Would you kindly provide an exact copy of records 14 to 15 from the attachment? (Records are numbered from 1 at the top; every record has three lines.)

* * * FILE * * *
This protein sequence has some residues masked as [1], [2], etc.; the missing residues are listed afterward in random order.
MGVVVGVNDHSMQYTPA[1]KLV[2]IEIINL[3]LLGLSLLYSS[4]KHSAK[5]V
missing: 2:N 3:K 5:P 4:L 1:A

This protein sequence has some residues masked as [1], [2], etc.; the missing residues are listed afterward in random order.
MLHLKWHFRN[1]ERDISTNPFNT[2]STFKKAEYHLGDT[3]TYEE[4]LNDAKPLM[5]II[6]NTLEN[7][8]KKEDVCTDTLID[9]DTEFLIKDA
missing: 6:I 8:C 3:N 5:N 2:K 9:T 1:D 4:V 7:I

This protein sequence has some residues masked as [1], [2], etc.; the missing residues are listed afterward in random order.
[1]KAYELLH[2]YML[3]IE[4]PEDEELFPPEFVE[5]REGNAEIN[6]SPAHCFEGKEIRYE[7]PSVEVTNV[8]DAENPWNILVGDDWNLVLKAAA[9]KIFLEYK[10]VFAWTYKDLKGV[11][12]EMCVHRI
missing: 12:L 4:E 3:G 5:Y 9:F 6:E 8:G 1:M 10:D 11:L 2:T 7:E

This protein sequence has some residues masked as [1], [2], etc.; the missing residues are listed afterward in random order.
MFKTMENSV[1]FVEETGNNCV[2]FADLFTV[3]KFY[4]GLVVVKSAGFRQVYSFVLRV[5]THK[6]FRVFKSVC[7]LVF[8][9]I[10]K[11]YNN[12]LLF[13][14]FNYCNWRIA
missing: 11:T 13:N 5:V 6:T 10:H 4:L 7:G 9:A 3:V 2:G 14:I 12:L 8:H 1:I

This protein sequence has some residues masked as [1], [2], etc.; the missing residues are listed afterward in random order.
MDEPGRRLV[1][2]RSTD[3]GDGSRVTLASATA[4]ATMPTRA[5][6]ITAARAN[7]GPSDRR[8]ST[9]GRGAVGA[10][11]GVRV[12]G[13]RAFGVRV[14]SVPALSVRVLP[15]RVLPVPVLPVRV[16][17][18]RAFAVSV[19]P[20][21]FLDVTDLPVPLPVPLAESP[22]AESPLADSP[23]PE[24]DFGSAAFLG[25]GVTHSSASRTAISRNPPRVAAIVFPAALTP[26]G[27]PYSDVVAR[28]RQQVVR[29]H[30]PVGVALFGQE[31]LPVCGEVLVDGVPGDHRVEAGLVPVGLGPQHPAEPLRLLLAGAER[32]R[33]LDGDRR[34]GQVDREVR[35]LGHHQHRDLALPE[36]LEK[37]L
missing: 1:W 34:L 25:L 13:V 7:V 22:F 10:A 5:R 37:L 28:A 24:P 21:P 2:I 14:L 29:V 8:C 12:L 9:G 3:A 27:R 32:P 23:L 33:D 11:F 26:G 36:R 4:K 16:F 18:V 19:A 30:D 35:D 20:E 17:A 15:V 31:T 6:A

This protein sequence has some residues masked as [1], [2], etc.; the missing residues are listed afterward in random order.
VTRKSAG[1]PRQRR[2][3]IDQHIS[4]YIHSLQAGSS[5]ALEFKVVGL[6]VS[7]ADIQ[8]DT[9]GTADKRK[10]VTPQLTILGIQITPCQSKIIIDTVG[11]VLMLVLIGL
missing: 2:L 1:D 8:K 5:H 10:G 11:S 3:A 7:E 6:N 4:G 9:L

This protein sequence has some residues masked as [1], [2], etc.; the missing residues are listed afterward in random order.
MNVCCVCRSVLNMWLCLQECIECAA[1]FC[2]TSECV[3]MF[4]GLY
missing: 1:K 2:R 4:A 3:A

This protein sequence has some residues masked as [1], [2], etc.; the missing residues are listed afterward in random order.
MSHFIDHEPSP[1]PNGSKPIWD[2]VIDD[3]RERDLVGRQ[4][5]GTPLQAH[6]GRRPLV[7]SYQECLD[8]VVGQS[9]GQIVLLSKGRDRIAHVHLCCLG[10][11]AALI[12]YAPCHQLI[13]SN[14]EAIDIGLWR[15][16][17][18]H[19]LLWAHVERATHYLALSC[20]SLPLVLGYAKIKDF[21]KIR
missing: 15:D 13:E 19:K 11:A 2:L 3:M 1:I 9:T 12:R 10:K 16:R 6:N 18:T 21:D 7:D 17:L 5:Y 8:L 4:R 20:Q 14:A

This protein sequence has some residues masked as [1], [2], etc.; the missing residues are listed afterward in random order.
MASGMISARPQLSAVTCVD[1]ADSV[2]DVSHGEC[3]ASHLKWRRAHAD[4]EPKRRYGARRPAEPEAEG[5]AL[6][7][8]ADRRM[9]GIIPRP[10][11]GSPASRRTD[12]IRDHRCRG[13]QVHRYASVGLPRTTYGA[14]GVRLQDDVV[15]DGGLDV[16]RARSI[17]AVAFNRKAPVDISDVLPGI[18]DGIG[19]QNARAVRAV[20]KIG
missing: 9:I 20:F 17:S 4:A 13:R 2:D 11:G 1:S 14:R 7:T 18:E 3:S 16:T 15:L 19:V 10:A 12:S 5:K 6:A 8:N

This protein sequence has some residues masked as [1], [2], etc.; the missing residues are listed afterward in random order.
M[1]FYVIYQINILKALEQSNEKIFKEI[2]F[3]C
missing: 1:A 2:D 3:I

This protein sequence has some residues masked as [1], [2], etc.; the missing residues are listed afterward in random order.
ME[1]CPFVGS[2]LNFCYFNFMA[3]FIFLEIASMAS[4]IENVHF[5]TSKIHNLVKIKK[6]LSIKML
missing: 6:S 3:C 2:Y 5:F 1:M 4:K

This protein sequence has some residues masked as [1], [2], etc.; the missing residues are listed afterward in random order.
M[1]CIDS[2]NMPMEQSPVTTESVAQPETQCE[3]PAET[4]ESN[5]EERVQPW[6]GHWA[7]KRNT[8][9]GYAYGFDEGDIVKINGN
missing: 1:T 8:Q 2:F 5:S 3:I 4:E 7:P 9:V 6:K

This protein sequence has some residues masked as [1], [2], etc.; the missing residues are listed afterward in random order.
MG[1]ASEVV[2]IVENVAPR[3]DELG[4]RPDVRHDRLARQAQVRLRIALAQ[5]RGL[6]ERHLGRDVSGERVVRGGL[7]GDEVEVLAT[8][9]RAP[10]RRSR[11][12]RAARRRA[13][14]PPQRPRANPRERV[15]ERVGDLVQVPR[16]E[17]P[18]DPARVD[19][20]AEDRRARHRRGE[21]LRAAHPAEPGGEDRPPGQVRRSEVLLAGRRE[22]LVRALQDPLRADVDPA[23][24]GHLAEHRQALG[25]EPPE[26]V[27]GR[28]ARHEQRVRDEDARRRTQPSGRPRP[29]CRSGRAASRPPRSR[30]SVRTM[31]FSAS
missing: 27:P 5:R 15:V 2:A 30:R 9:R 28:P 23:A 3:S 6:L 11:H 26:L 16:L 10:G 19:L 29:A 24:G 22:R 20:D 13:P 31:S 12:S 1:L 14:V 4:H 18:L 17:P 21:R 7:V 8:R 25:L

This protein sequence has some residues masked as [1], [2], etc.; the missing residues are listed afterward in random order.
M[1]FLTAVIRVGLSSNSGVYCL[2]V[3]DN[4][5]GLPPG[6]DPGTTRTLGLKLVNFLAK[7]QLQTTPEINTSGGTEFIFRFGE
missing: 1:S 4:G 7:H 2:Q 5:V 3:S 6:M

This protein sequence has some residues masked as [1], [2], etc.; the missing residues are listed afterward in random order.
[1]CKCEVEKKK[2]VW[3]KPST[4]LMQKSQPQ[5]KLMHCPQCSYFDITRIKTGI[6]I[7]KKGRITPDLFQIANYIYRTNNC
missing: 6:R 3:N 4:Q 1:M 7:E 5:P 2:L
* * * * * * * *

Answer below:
This protein sequence has some residues masked as [1], [2], etc.; the missing residues are listed afterward in random order.
M[1]FLTAVIRVGLSSNSGVYCL[2]V[3]DN[4][5]GLPPG[6]DPGTTRTLGLKLVNFLAK[7]QLQTTPEINTSGGTEFIFRFGE
missing: 1:S 4:G 7:H 2:Q 5:V 3:S 6:M

This protein sequence has some residues masked as [1], [2], etc.; the missing residues are listed afterward in random order.
[1]CKCEVEKKK[2]VW[3]KPST[4]LMQKSQPQ[5]KLMHCPQCSYFDITRIKTGI[6]I[7]KKGRITPDLFQIANYIYRTNNC
missing: 6:R 3:N 4:Q 1:M 7:E 5:P 2:L